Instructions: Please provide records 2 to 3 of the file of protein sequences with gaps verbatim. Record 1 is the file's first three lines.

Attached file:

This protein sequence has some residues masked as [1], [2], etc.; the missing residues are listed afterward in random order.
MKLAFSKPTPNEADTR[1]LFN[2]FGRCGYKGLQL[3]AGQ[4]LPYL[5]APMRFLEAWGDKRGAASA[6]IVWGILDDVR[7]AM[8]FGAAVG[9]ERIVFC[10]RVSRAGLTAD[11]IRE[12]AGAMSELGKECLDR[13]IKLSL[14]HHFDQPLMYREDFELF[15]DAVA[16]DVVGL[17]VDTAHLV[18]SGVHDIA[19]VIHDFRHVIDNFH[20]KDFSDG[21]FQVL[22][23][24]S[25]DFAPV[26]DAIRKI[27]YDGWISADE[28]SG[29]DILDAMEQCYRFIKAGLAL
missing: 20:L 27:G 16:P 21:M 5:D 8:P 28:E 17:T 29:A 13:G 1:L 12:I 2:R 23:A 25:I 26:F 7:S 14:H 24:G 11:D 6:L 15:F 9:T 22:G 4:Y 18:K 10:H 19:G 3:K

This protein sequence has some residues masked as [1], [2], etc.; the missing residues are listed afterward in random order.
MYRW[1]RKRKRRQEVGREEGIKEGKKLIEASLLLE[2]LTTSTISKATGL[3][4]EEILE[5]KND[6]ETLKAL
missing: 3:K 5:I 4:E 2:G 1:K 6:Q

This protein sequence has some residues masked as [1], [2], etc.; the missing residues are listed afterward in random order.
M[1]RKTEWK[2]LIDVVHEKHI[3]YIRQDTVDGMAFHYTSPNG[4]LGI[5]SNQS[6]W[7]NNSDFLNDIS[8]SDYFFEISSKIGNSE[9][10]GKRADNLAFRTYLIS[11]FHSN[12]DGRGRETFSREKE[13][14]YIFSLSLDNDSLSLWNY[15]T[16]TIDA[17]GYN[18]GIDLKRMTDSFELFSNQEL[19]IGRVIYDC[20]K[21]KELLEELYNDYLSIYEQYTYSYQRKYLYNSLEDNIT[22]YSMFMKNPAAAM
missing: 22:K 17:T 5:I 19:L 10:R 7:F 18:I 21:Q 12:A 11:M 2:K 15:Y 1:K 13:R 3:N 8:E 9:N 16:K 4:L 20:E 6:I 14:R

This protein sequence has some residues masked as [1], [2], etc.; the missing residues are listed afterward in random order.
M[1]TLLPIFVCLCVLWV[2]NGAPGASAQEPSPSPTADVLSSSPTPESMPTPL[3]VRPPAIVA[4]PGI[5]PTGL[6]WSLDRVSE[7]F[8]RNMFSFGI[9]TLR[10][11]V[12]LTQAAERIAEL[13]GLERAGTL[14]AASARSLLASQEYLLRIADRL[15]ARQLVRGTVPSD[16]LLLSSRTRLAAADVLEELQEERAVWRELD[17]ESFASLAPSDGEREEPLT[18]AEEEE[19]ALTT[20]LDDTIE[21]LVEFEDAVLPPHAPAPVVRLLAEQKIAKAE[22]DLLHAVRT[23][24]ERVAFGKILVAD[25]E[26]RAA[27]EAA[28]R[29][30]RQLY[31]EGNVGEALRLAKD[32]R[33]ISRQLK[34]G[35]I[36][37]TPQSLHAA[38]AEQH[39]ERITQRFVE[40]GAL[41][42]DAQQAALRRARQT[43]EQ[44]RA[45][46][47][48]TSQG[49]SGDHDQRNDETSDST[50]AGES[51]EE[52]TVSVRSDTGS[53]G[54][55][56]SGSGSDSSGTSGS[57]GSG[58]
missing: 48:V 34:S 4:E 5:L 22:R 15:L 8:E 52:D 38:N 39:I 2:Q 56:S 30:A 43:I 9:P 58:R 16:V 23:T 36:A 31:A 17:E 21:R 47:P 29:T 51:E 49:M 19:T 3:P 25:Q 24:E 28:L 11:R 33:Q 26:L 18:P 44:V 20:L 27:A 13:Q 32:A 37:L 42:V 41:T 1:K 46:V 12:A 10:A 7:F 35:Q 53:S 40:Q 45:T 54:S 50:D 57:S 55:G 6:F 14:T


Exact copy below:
This protein sequence has some residues masked as [1], [2], etc.; the missing residues are listed afterward in random order.
MYRW[1]RKRKRRQEVGREEGIKEGKKLIEASLLLE[2]LTTSTISKATGL[3][4]EEILE[5]KND[6]ETLKAL
missing: 3:K 5:I 4:E 2:G 1:K 6:Q

This protein sequence has some residues masked as [1], [2], etc.; the missing residues are listed afterward in random order.
M[1]RKTEWK[2]LIDVVHEKHI[3]YIRQDTVDGMAFHYTSPNG[4]LGI[5]SNQS[6]W[7]NNSDFLNDIS[8]SDYFFEISSKIGNSE[9][10]GKRADNLAFRTYLIS[11]FHSN[12]DGRGRETFSREKE[13][14]YIFSLSLDNDSLSLWNY[15]T[16]TIDA[17]GYN[18]GIDLKRMTDSFELFSNQEL[19]IGRVIYDC[20]K[21]KELLEELYNDYLSIYEQYTYSYQRKYLYNSLEDNIT[22]YSMFMKNPAAAM
missing: 22:K 17:T 5:I 19:L 10:R 7:F 18:I 21:Q 12:A 11:M 2:K 15:Y 1:K 13:R 3:N 8:E 9:N 16:K 4:L 20:E 6:I 14:R